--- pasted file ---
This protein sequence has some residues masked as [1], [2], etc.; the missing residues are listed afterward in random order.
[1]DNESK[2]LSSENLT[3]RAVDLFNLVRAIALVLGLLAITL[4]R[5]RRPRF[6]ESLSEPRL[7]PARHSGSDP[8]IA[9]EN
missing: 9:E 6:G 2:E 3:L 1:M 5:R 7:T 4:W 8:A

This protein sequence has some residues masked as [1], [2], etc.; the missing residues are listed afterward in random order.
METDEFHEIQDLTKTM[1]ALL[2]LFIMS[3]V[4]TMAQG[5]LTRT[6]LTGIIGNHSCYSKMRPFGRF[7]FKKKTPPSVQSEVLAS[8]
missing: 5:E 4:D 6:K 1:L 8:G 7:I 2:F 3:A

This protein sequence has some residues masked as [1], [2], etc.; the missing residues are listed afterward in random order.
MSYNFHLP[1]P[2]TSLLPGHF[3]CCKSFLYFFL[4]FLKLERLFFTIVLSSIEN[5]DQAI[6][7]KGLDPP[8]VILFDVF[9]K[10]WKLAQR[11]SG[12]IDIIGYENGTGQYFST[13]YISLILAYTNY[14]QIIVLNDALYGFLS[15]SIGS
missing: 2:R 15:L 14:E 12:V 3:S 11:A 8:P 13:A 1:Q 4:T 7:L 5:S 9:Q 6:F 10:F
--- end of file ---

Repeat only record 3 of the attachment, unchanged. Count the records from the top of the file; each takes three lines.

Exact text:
This protein sequence has some residues masked as [1], [2], etc.; the missing residues are listed afterward in random order.
MSYNFHLP[1]P[2]TSLLPGHF[3]CCKSFLYFFL[4]FLKLERLFFTIVLSSIEN[5]DQAI[6][7]KGLDPP[8]VILFDVF[9]K[10]WKLAQR[11]SG[12]IDIIGYENGTGQYFST[13]YISLILAYTNY[14]QIIVLNDALYGFLS[15]SIGS
missing: 2:R 15:L 14:E 12:V 3:S 11:A 8:P 13:A 1:Q 4:T 7:L 5:S 9:Q 6:F 10:F